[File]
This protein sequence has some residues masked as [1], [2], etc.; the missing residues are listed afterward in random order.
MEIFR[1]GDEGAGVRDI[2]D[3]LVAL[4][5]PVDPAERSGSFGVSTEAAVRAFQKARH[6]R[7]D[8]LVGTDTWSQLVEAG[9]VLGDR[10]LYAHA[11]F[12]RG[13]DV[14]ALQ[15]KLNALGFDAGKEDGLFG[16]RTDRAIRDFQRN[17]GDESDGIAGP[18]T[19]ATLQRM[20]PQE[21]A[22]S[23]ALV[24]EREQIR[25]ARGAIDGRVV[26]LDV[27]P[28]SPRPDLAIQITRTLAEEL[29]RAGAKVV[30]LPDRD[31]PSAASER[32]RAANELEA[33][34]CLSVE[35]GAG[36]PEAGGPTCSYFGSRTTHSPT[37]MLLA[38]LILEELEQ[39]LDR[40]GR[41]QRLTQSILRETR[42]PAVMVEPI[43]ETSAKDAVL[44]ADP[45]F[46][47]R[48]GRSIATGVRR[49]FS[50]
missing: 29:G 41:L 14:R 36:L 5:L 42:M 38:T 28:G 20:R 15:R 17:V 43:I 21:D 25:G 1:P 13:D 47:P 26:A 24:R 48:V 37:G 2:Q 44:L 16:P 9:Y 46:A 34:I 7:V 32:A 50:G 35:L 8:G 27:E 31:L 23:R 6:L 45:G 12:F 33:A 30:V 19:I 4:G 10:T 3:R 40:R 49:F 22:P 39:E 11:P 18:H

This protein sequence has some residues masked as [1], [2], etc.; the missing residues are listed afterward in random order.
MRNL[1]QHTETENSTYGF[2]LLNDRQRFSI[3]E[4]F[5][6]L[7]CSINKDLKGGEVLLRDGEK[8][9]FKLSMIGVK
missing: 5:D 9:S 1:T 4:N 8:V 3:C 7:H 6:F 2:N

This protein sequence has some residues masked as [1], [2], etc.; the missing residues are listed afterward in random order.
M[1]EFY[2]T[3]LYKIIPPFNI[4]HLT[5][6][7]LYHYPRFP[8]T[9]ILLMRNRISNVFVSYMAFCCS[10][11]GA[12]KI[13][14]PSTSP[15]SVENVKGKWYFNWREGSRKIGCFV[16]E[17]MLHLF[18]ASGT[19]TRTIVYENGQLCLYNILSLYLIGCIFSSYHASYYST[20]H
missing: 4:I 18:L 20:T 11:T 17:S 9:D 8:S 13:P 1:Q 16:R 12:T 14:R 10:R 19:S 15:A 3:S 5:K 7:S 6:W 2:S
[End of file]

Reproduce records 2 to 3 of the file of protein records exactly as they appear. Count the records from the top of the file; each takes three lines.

This protein sequence has some residues masked as [1], [2], etc.; the missing residues are listed afterward in random order.
MRNL[1]QHTETENSTYGF[2]LLNDRQRFSI[3]E[4]F[5][6]L[7]CSINKDLKGGEVLLRDGEK[8][9]FKLSMIGVK
missing: 5:D 9:S 1:T 4:N 8:V 3:C 7:H 6:F 2:N

This protein sequence has some residues masked as [1], [2], etc.; the missing residues are listed afterward in random order.
M[1]EFY[2]T[3]LYKIIPPFNI[4]HLT[5][6][7]LYHYPRFP[8]T[9]ILLMRNRISNVFVSYMAFCCS[10][11]GA[12]KI[13][14]PSTSP[15]SVENVKGKWYFNWREGSRKIGCFV[16]E[17]MLHLF[18]ASGT[19]TRTIVYENGQLCLYNILSLYLIGCIFSSYHASYYST[20]H
missing: 4:I 18:L 20:T 11:T 17:S 9:D 8:S 13:P 1:Q 16:R 12:T 14:R 10:R 19:S 15:A 3:S 5:K 7:S 6:W 2:S